Recollections of Frederic Alvan Fisher (1855-1941)

I have been asked to give out of my recollections a list of householders in Westford Centre and on Westford Street now, so-called, leading from the Common to the Westford Depot on the Stony Brook Railroad. By way of introduction I would say that I was born in the house now occupied by my brother, Alec Fisher, on October 9, 1855 and lived there until September, 1877 when I left home to enter the freshman class at Bowdoin College. I will not vouch for the accuracy of the given names which I use though they are probably correct.

Beginning at Westford Depot, Daniel Falls, the Depot-Master, lived with his family over the depot. Twice a day he delivered the mail to the post-office kept by Sherman D. Fletcher in the store now known as Wright and Fletcher’s at Westford Centre. Mr. Falls was a kindly man who if he did not happen to have a passenger would often give a small boy, who was climbing the hill to Westford, a ride. Crossing the railroad tracks, we come in turn to the grist mill, the saw mill, and at the rear of the saw mill, the cider mill which, as far as my recollections go, was always owned in whole or in part and operated by George M. Heywood. He was at different times associated with Charles H. Fletcher, Henry Chamberlin and for years, with Henry Burbeck.

The next house was occupied by Mr. Hayward who married for his first wife, Elizabeth C. Fletcher, the daughter of Abijah Fletcher, and by Mr. and Mrs. Henry Burbeck.

Next we come to the farm of Abijah Fletcher, one of the largest farms in town, the other belonging to Zachias [Zacheus] Reed, father of Henry Reed, for many years a Commissioner for the County of Middlesex. Abijah Fletcher owned large tracts of woodland, part of which was located on the North side of Stony Brook and around Burg’s [Burge’s] Pond. He had two sons, Luke L. Fletcher and Charles H. Fletcher.

The next house, some one-half or three-quarters of a mile further south was owned and occupied by William Kittredge and was situated on the left-hand side of the road just beyond an extensive woodlot which he afterwards bought and cleared and where there is now an apple orchard.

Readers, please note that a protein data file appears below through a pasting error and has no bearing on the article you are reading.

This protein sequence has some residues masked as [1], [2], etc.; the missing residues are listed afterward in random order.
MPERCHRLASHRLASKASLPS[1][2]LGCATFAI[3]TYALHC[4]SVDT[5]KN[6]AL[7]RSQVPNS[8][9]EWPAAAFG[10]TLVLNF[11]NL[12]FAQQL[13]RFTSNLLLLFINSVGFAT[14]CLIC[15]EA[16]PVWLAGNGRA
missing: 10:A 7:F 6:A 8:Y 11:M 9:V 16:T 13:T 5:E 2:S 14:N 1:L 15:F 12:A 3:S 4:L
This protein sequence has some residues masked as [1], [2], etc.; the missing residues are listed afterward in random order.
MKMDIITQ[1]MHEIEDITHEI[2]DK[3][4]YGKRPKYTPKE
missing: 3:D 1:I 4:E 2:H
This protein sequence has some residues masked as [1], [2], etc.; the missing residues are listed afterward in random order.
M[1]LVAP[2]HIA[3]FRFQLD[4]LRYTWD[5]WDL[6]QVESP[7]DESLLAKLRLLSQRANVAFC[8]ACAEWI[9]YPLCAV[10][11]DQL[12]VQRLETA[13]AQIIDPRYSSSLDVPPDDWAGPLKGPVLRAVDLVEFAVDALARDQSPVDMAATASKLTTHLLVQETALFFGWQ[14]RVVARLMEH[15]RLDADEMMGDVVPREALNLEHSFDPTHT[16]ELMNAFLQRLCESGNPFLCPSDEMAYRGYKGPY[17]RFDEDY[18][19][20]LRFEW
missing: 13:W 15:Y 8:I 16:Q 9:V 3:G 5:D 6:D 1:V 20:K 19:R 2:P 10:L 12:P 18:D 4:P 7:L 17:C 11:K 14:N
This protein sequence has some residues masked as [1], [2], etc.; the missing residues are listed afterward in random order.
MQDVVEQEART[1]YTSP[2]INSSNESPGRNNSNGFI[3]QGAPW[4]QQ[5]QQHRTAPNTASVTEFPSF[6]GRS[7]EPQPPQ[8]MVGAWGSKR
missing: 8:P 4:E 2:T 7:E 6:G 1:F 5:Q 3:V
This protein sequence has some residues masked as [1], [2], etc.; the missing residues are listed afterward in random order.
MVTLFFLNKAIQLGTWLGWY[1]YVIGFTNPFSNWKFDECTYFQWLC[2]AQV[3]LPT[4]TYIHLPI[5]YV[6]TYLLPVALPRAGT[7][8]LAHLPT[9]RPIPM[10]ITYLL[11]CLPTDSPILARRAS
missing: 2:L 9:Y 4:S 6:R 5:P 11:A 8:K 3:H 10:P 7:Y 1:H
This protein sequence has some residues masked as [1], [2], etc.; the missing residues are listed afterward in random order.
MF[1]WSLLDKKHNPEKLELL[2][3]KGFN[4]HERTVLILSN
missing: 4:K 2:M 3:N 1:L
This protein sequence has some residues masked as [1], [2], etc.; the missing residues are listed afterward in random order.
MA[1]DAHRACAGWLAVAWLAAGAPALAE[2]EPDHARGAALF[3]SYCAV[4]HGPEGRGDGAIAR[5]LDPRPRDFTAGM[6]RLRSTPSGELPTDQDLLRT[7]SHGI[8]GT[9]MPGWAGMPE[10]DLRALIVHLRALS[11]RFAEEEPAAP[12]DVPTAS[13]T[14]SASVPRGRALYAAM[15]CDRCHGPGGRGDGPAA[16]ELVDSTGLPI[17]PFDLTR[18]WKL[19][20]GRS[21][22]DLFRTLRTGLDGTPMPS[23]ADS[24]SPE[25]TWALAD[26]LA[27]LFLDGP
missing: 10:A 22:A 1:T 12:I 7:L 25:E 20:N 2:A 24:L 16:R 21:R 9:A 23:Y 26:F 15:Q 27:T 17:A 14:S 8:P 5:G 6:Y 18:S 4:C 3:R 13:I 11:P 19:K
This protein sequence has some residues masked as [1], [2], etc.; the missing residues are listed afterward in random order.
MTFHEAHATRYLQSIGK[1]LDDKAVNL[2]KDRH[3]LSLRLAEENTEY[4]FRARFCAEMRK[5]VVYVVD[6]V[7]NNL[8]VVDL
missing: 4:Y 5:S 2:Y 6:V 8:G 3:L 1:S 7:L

The next house on the right-hand side of the road was, to the best of my recollections, occupied by Mr. Wright whose given name was probably Asa and who was, I think the grandfather of Perley Wright now living on the John Lanktree Place.

The next building on the same side of the street was a shoe-shop run by two or three men by the name of Hildreth. They afterwards occupied a larger shop on the road leading from Westford to Forge Village on the premises occupied in his later years by George W. Hayward [sic Heywood]. The shop was located just at the right as one entered the premises from the driveway. This shop on Depot Street was located on premises owned by Mrs. Bean.

There was a pine grove behind the shop which in recent years has been cut down. True (Trueworthy) Bean came to Westford as a day laborer on the Stony Brook Railroad which at that time was being constructed. He was a wheelwright by trade but preferred to hunt and fish. Mrs. Bean was as I recall a daughter of a former Minister of the Congregational Church of Westford. Mrs. Bean was thought to have married beneath her station in life. He was a good-natured, handy man and upon the death of Mrs. Bean was without financial resources and well along in life. He died at the Westford Poor Farm.

The next house on the right was occupied by a newcomer whose name I cannot recall. I think he was connected in some way with the mills at West Chelmsford and Brookside. He was followed soon after by Peter Swallow of Dunstable who kept the store later carried on by Samuel Wiley. His daughter, Ellen, graduated from Westford Academy and was the first woman student to be admitted to the Institute of Technology from which she graduated with honors. Both she and her husband were professors of chemistry at the Institute and both attained distinction. A memorial tablet to her memory has been placed in one of the lecture rooms of the Institute. The house was later occupied for years by Deacon Asa Hildreth who as I understood, in his younger days had been connected with the mills in Lowell. He was the grandfather of Herbert V. Hildreth. He was a tall, dignified, scholarly man and for a time filled the office of Town Clerk. I think he was also Treasurer and possible Clerk of the Westford Mutual Fire Insurance Company.

The house across the street was occupied by Uncles Jesse and Oliver Wright. Jesse Wright had two sons, Andrew and Gilman. Andrew returned to Westford, I think, early in the ‘70s and after living with his wife for a time at the family home later purchased and occupied the farm to which I have already referred as belonging to one Wright. Gilman was for years Town Clerk. Uncle Oliver was unmarried. There was a famous pump in their front yard which was open to the public and provided with a tin cup which was in frequent use by the children during the summer. They were retired, kindly people.